In addition, soil temperatures remained greater than 15°C until late May 2022. Schwenke et al. (2014) suggest denitrification occurs at all temperatures but increases exponentially above 15°C, with peaks between 23-27°C.

Figure 2 illustrates the change in the 0-90cm profile the quantity of soil mineral (nitrate) N between late January 2022 and late July 2022.

Figure 2: Soil total profile mineral N change (kg/ha and % change (i.e. lost) between January and July 2022 in the 0-90 cm soil profile at the Incitec Pivot Fertilisers “Colonsay” long-term experimental site on the central Darling Downs. (Note: the long-term repeated pre-plant N rate applications on bottom axis).

In January 2022, the distribution of the nitrogen in the profile (Figure 3) reflected the previous seasonally repeated fertiliser applications, extraction and removal by crops, and highlighted the mineralisation and movement of N following the drought. The distribution was plausible and made sense. More nitrogen was found in the deeper parts of the profile (>30 cm) and with higher N rates.


Figure 3: Soil mineral N profile distribution in January 2022 (N rates repeatedly applied pre-plant denoted by coloured lines) in the soil profile segments sampled at the Incitec Pivot Fertilisers “Colonsay” long-term experimental site on the central Darling Downs.

Figure 4: Soil mineral N profile distribution in July 2022 (N rates repeatedly applied pre-plant denoted by coloured lines) in the soil profile segments sampled at the Incitec Pivot Fertilisers “Colonsay” long-term experimental site on the central Darling Downs.

By July 2022 (Figure 4) there was a different distribution in the soil profile. This suggests nitrate-N losses at all depths, but mostly from the 30-60 cm layer, which is where much of the residual N was prior to the wet fallow season.

Table 2: Nitrate-N (kg) results in July 2022 and the difference (quantity and percentage) compared to the results in January 2022.

Comparing the January and July samples (Table 2) shows:

  1. a reduction in the total quantity of the profile nitrate-N;
  2. a redistribution of N deeper in the profile;
  3. an accumulation of N in 30-60 cm segment, indicating that this is the depth of the greatest N loss or movement.
  4. at higher N rates (80 N and 120 N) the loss from the 60-90 cm segment was greater.
  5. nitrate-N increased in the 90-120 cm segment, notably also at the control (nil) 0 N rate, indicating downward movement of N.


Sulfur (S) is released in soil and used by crops in the same way as N. However, crop demand for S is one tenth that of N. Sulfur is mineralised from organic matter and grain removal is fairly low, so responses to applied S in most years in most systems are unlikely.

Yield responses are most likely if there is a history of Sulfur responses, in grazing or fodder crops that tend to have a higher S requirement, or evidence of S deficiency in plant tissue or grain N:S ratios are low.

But a response is likely after:

  • wet seasons (S movement down profile)
  • waterlogging events (restricting mineralisation of S)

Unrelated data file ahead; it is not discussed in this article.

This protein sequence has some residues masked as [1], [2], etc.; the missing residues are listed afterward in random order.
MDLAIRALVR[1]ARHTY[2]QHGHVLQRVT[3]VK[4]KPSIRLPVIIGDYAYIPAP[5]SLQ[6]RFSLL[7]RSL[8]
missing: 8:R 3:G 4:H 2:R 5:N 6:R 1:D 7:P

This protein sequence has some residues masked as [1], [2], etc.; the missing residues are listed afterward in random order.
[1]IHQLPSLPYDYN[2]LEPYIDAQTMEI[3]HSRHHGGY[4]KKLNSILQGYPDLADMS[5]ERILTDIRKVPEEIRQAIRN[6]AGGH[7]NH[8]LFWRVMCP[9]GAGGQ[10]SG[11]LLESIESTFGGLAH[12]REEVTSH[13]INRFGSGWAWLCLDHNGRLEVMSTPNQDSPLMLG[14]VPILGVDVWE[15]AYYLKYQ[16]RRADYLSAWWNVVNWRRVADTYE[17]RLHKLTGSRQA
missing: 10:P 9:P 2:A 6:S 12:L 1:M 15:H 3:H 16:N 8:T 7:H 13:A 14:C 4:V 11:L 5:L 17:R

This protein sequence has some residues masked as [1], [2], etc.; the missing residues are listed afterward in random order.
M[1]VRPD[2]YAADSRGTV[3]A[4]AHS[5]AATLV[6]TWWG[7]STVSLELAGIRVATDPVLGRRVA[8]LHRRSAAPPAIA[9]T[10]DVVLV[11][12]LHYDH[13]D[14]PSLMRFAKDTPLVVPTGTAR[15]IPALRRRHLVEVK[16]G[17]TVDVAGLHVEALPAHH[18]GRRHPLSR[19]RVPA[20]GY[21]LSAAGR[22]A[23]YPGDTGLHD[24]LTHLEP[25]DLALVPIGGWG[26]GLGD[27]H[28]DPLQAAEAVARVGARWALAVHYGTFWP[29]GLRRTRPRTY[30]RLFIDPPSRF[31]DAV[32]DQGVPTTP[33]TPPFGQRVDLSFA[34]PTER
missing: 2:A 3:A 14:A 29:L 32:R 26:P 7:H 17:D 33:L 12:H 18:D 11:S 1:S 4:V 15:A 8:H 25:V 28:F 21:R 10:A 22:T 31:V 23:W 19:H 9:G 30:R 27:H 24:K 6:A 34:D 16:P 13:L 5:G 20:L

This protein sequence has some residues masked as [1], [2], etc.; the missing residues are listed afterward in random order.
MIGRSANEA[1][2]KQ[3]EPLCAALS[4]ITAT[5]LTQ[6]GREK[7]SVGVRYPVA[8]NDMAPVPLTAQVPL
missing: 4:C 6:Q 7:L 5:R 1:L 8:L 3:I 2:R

• high frequency cropping rotations where cereal N responses are frequent

Sulfur soil sampling should occur in surface, sub-soil and deep soil layers to 60 cm, to fully assess the sufficiency. Recent soil test results (Table 3) show lower values in the surface, and more S in the 30-60 cm layer. Surface-only soil sampling for sulfur would not reveal this type of distribution and accumulation at depth.

Table 3: Soil MCP S results and profile distribution in July 2022 at the Incitec Pivot Fertilisers “Colonsay” long-term experimental site on the central Darling Downs. Plots receive S applications pre-plant (as GranAm blended with urea) at rates of 10 S; 20 S & 30 S per season.


Limiting future losses this season where soil moisture, nitrate and soil temperature align is difficult. But being armed with knowledge of the soil status and starting position is best. Part 2 of this Agronomy Insight will outline actionable steps for the season.


Cox, H and Strong, W (eds) (2015). ‘The Nitrogen Book. Principles of soil nitrogen fertility management in southern Queensland and northern New South Wales farming systems’. The Queensland Government.

Dowling, C. (2013). ‘Low protein: is it timing, decision making or something else? What is low protein in cereals telling us?’. GRDC Update Papers, GRDC, Canberra.

Schwenke G, Bell M, Conway M, & Dowling C, (2014). ‘Denitrification Fact Sheet (Northern Region): Reducing potential N losses’. GRDC, Canberra.

Strong WM, Dalal RC, Weston EJ, Cooper JE, Lehane KJ, and King AJ (1996). ‘Nitrogen fertiliser residues for wheat cropping in sub-tropical Australia’. Australian Journal of Agricultural Research 47, 695-703.

Tolmie PE, Silburn DM, Biggs AJW (2003). ‘Estimating deep drainage in the Queensland Murray-Darling Basin using soil chloride.’ Department of Natural Resources and Mines, Coorparoo, Queensland. QNRM03020.


For more information or advice about summer crop nitrogen losses or the Colonsay long term trial site feel free to contact me on 0417 896 377 or at

You can also contact David McRae: .



This is a guide only, which we hope you find useful as a general tool. While Incitec Pivot Fertilisers has taken all reasonable care in the preparation of this guide, it should not be relied on as a substitute for tailored professional advice and Incitec Pivot Fertilisers accepts no liability in connection with this guide.

Incitec Pivot Fertilisers manufactures and sources fertilisers from other suppliers. The fertiliser supply chain extends beyond the company’s direct control, both overseas and within Australia. Incitec Pivot Fertilisers hereby expressly disclaims liability to any person, property or thing in respect of any of the consequences of anything done or omitted to be done by any person in reliance, whether wholly or in part, upon the whole or any part of the contents of this article.